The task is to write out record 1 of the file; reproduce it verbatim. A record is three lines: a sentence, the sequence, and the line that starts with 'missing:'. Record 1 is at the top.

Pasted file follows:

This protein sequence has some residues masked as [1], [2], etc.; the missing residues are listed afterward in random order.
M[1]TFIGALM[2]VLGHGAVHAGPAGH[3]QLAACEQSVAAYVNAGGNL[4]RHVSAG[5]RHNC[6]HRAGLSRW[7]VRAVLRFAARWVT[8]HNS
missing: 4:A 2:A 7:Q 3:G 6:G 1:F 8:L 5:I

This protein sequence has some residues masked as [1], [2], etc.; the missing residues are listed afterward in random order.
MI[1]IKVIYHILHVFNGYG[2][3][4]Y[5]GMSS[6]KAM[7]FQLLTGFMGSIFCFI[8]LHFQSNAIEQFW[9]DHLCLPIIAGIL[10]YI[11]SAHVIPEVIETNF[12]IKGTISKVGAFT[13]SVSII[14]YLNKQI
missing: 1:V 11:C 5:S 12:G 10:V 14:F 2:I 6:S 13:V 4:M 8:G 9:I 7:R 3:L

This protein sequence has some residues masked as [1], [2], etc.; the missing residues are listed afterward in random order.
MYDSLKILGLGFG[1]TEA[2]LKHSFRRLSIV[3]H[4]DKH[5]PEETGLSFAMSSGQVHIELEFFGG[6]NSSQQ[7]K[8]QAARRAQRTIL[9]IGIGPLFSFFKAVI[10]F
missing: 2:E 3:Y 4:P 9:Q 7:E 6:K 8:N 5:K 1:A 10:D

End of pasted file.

This protein sequence has some residues masked as [1], [2], etc.; the missing residues are listed afterward in random order.
M[1]TFIGALM[2]VLGHGAVHAGPAGH[3]QLAACEQSVAAYVNAGGNL[4]RHVSAG[5]RHNC[6]HRAGLSRW[7]VRAVLRFAARWVT[8]HNS
missing: 4:A 2:A 7:Q 3:G 6:G 1:F 8:L 5:I